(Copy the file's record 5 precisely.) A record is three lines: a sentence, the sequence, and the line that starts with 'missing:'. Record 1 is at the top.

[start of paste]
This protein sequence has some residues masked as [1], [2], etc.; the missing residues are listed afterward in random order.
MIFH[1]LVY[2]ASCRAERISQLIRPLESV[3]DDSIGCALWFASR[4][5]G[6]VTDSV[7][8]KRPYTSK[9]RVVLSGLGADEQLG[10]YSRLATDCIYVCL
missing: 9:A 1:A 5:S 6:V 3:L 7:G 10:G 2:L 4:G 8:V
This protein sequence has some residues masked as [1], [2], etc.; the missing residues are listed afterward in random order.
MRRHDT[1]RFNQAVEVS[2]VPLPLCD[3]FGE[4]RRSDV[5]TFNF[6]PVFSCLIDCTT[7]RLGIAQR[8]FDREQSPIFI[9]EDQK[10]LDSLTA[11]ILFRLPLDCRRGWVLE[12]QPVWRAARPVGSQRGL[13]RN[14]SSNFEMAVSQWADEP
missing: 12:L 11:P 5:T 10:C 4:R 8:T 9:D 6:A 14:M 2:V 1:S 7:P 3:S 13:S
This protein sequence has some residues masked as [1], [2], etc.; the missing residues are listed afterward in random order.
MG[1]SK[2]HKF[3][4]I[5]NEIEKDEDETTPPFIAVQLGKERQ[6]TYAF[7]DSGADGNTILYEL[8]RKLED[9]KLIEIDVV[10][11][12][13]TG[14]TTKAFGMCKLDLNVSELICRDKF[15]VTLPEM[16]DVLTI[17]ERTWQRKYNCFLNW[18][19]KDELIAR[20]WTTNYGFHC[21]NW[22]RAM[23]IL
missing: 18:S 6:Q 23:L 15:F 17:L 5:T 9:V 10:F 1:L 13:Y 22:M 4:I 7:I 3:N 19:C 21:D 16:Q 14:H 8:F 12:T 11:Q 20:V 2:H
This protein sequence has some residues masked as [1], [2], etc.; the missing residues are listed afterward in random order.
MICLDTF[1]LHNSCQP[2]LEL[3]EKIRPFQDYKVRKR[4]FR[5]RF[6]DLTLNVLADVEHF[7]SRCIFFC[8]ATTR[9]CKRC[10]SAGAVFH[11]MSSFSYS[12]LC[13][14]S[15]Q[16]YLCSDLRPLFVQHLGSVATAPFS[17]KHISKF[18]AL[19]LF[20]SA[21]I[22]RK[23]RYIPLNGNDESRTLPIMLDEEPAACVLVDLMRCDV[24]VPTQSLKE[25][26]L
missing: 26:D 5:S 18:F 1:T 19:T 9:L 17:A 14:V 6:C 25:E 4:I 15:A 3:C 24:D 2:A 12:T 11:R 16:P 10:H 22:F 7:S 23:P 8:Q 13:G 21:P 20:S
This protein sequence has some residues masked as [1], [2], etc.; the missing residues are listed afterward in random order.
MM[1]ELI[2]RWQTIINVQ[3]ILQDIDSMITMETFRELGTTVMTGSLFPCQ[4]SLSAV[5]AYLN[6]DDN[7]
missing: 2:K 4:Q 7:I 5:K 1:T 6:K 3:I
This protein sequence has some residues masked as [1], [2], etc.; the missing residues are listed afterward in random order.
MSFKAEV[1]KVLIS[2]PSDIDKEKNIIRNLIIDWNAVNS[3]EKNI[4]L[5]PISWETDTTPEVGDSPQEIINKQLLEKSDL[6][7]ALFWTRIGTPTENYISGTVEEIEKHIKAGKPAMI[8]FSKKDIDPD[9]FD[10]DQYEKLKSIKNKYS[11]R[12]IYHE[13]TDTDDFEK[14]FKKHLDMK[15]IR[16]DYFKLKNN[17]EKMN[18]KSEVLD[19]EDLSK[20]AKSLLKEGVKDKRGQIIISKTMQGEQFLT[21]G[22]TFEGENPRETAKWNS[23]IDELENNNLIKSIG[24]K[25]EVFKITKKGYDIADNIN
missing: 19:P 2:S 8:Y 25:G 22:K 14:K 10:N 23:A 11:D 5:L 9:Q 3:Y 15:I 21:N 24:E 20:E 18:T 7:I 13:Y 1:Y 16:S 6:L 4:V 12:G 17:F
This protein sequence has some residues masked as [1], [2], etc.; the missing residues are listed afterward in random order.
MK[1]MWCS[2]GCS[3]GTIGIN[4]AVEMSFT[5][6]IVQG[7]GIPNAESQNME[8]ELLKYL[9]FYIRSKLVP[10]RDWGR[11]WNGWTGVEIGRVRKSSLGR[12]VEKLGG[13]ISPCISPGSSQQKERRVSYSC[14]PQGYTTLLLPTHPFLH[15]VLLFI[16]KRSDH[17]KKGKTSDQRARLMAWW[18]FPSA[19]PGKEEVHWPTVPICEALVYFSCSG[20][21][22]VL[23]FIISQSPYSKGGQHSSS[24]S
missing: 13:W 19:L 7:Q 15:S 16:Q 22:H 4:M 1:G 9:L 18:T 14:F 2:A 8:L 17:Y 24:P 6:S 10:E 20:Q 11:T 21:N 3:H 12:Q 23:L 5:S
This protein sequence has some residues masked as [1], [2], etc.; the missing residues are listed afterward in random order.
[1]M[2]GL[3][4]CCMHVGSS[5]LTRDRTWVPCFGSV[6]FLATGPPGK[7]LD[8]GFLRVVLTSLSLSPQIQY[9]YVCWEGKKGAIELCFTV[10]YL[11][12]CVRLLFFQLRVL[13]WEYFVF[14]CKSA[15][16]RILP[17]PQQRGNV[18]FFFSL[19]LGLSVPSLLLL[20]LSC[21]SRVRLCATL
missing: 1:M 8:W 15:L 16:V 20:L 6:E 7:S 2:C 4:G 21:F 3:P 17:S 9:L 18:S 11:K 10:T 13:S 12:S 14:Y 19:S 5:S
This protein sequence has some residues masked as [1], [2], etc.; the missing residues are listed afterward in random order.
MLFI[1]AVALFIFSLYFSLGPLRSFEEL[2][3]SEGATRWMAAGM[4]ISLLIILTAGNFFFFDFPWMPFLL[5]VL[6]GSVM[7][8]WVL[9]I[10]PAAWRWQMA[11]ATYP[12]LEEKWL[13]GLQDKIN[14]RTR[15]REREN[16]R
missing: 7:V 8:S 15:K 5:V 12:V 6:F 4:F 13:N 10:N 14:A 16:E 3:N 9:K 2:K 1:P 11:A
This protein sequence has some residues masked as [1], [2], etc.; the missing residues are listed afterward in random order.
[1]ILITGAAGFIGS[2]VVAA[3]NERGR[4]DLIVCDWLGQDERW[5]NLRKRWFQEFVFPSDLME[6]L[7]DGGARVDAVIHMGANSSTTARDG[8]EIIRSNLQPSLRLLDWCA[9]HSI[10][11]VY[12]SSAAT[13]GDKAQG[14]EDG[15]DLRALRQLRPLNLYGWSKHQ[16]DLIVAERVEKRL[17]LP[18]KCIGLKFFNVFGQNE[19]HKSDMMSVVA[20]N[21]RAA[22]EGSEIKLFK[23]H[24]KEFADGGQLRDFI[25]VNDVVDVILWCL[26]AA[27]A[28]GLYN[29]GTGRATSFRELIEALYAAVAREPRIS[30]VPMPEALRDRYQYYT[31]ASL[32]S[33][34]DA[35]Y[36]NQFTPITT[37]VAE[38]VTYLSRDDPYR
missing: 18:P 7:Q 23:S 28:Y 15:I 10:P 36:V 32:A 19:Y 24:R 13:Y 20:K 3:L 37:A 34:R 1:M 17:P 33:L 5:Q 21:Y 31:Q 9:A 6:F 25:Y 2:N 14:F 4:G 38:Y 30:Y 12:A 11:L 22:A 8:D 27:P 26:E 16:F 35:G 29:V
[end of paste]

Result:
This protein sequence has some residues masked as [1], [2], etc.; the missing residues are listed afterward in random order.
MM[1]ELI[2]RWQTIINVQ[3]ILQDIDSMITMETFRELGTTVMTGSLFPCQ[4]SLSAV[5]AYLN[6]DDN[7]
missing: 2:K 4:Q 7:I 5:K 1:T 6:K 3:I